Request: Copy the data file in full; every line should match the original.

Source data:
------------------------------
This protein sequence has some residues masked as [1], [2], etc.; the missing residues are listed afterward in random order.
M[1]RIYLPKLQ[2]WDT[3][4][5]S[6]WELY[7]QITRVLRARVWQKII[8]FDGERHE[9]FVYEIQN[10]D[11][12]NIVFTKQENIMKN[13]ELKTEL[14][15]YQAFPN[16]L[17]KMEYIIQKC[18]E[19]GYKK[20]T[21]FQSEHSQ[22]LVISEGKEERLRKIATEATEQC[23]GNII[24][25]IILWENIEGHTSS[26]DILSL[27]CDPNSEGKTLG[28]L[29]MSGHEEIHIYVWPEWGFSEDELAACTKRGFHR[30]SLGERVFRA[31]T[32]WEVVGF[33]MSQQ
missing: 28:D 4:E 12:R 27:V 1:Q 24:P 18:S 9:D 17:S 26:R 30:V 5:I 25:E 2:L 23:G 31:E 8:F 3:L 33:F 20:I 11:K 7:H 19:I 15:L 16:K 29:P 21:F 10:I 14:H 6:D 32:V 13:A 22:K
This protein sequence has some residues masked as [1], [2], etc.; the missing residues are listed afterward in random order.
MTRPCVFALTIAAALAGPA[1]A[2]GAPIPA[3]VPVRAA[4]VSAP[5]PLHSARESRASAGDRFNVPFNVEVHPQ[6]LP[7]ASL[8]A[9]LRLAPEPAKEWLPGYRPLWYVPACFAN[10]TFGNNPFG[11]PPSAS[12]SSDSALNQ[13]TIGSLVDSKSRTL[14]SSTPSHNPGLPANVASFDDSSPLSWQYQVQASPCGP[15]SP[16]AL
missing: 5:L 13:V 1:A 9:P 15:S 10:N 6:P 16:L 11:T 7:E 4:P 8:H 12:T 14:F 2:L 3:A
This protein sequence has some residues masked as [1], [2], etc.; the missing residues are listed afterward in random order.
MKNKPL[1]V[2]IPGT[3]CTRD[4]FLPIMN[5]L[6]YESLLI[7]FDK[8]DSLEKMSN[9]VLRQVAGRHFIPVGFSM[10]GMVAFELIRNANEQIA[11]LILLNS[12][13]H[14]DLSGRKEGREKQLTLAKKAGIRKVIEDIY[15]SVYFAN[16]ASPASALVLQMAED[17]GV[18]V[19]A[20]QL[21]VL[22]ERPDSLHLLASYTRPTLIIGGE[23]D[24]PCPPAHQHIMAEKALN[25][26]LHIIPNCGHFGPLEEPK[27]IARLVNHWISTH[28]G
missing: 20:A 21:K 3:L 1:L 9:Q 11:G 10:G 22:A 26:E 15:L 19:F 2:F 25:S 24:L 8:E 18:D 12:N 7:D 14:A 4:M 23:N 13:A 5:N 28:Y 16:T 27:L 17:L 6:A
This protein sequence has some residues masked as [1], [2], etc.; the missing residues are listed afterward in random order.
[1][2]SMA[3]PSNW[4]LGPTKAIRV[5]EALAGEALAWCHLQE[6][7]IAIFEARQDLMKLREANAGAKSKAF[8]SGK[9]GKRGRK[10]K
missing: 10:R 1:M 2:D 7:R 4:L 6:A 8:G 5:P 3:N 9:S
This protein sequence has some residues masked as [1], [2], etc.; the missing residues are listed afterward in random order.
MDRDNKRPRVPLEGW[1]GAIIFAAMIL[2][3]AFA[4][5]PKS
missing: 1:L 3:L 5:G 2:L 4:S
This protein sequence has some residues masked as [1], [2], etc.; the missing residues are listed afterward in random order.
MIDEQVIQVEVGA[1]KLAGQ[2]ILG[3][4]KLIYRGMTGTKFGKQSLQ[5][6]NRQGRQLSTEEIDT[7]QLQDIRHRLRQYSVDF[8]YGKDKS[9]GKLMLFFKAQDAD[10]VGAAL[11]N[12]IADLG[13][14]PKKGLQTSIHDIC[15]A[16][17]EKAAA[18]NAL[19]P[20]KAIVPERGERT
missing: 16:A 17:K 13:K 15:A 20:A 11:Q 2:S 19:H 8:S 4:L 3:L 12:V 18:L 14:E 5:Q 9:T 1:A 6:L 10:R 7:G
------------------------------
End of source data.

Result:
This protein sequence has some residues masked as [1], [2], etc.; the missing residues are listed afterward in random order.
M[1]RIYLPKLQ[2]WDT[3][4][5]S[6]WELY[7]QITRVLRARVWQKII[8]FDGERHE[9]FVYEIQN[10]D[11][12]NIVFTKQENIMKN[13]ELKTEL[14][15]YQAFPN[16]L[17]KMEYIIQKC[18]E[19]GYKK[20]T[21]FQSEHSQ[22]LVISEGKEERLRKIATEATEQC[23]GNII[24][25]IILWENIEGHTSS[26]DILSL[27]CDPNSEGKTLG[28]L[29]MSGHEEIHIYVWPEWGFSEDELAACTKRGFHR[30]SLGERVFRA[31]T[32]WEVVGF[33]MSQQ
missing: 28:D 4:E 12:R 27:V 1:Q 24:P 18:S 9:D 17:S 26:R 30:V 5:I 25:E 2:L 23:G 31:E 8:F 3:L 33:F 20:I 11:K 7:H 19:I 15:L 16:K 29:P 21:F 10:I 14:H 6:D 32:V 13:A 22:K
This protein sequence has some residues masked as [1], [2], etc.; the missing residues are listed afterward in random order.
MTRPCVFALTIAAALAGPA[1]A[2]GAPIPA[3]VPVRAA[4]VSAP[5]PLHSARESRASAGDRFNVPFNVEVHPQ[6]LP[7]ASL[8]A[9]LRLAPEPAKEWLPGYRPLWYVPACFAN[10]TFGNNPFG[11]PPSAS[12]SSDSALNQ[13]TIGSLVDSKSRTL[14]SSTPSHNPGLPANVASFDDSSPLSWQYQVQASPCGP[15]SP[16]AL
missing: 5:L 13:V 1:A 9:P 15:S 10:N 6:P 16:L 11:T 7:E 4:P 8:H 12:T 14:F 2:L 3:A
This protein sequence has some residues masked as [1], [2], etc.; the missing residues are listed afterward in random order.
MKNKPL[1]V[2]IPGT[3]CTRD[4]FLPIMN[5]L[6]YESLLI[7]FDK[8]DSLEKMSN[9]VLRQVAGRHFIPVGFSM[10]GMVAFELIRNANEQIA[11]LILLNS[12][13]H[14]DLSGRKEGREKQLTLAKKAGIRKVIEDIY[15]SVYFAN[16]ASPASALVLQMAED[17]GV[18]V[19]A[20]QL[21]VL[22]ERPDSLHLLASYTRPTLIIGGE[23]D[24]PCPPAHQHIMAEKALN[25][26]LHIIPNCGHFGPLEEPK[27]IARLVNHWISTH[28]G
missing: 20:A 21:K 3:L 1:L 9:Q 11:G 10:G 22:A 26:E 15:L 19:F 2:F 25:S 24:L 8:E 18:D 12:N 7:D 14:A 4:M 23:N 13:A 5:N 28:Y 16:T 27:L 17:L 6:A
This protein sequence has some residues masked as [1], [2], etc.; the missing residues are listed afterward in random order.
[1][2]SMA[3]PSNW[4]LGPTKAIRV[5]EALAGEALAWCHLQE[6][7]IAIFEARQDLMKLREANAGAKSKAF[8]SGK[9]GKRGRK[10]K
missing: 10:R 1:M 2:D 7:R 4:L 6:A 8:G 5:P 3:N 9:S
This protein sequence has some residues masked as [1], [2], etc.; the missing residues are listed afterward in random order.
MDRDNKRPRVPLEGW[1]GAIIFAAMIL[2][3]AFA[4][5]PKS
missing: 1:L 3:L 5:G 2:L 4:S
This protein sequence has some residues masked as [1], [2], etc.; the missing residues are listed afterward in random order.
MIDEQVIQVEVGA[1]KLAGQ[2]ILG[3][4]KLIYRGMTGTKFGKQSLQ[5][6]NRQGRQLSTEEIDT[7]QLQDIRHRLRQYSVDF[8]YGKDKS[9]GKLMLFFKAQDAD[10]VGAAL[11]N[12]IADLG[13][14]PKKGLQTSIHDIC[15]A[16][17]EKAAA[18]NAL[19]P[20]KAIVPERGERT
missing: 16:A 17:K 13:K 15:A 20:A 11:Q 2:S 19:H 8:S 4:L 3:L 12:V 18:L 14:E 5:Q 9:T 1:A 6:L 10:R 7:G